Teen Talk, Teen Teeth

Braces, third molars, facial appearance and bad breath: just a few new things for your teen-agers to worry about as they make the transition from childhood to adulthood.

But since these numerous physical changes are all interrelated, adolescence is an especially important time to pay special attention to good oral health. For example:

  • Braces are about more than a pretty smile. Straight teeth also are easier to clean, promote healthy gums, give a balanced facial appearance and are less likely to get chipped.

  • Wisdom teeth, also called third molars, don't always have enough room to emerge during the late teens to early 20s. Impacted wisdoms can damage nearby teeth or cause infection, and may need special care.

  • Bleaching those pearly whites is not an at-home, do-it-yourself kind of project. Some ingredients can irritate gums or cause tooth sensitivity, and some don't even improve tooth color — best to leave that job to your dentist.

  • Bad breath, or halitosis, usually comes from bacteria — but what can you do about it? In many cases, a simple change in your personal or hygiene habits can freshen you up, starting with good oral hygiene and regular visits to your dentist.


More information for teens on their mouths and their health is available from the American Dental Association website by visiting www.ada.org.

© 2003 American Dental Association. All rights reserved. Reproduction or republication is strictly prohibited without the prior written permission from the American Dental Association.

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Common Oral Care Occurrences for TEENS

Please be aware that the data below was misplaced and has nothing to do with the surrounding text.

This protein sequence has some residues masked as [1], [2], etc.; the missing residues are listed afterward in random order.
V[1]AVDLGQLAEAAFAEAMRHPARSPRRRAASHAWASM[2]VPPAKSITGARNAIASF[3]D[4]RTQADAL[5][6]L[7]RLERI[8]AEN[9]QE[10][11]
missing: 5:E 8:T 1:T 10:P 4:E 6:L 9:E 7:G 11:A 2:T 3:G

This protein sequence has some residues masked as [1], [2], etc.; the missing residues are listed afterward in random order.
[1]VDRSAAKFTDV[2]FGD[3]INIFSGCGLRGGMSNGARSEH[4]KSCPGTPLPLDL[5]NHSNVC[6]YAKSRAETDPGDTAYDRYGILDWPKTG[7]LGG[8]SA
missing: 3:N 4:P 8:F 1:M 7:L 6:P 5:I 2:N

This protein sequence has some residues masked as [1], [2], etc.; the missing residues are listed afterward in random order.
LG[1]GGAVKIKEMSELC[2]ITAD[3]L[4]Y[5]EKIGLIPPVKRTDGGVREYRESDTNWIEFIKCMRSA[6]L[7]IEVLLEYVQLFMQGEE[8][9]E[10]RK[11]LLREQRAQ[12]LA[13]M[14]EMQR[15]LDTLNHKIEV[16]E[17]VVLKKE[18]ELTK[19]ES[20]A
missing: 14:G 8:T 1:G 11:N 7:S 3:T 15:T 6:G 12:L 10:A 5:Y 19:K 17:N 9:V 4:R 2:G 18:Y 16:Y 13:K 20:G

As teens continue to grow, they’re faced with certain dental issues, such as getting braces or having their wisdom teeth removed. Many of these procedures are a normal part of life, while others are proactive steps dentists take to help ensure a lifetime of oral health.

Here are some good topics to discuss with your teen:

  • Bad breath causes – bad breath, or halitosis, usually comes from bacteria that form on the tongue. In many cases, a simple change in your teen’s personal oral hygiene habits can freshen him up, starting with good oral hygiene, brush the tongue and keep regular visits to your dentist.

  • Whitening options – whitening those pearly whites can be done with whitening toothpastes, mouth rinses and toothbrushes. The dentist also offers whitening treatment options that are done in the dental office and at home.

  • Tobacco use – tobacco products contain toxins that can cause various types of cancer, gum disease, bad breath, tooth discoloration and a diminished sense of smell. It’s easier to kick a smoking habit earlier rather than later.

  • Oral piercings – oral piercings can have adverse affects on the health of your tongue, lips, cheeks and uvula. Oral problems associated with swallowed/aspirated jewelry, speech impairment, fractured teeth and gingival recession can occur.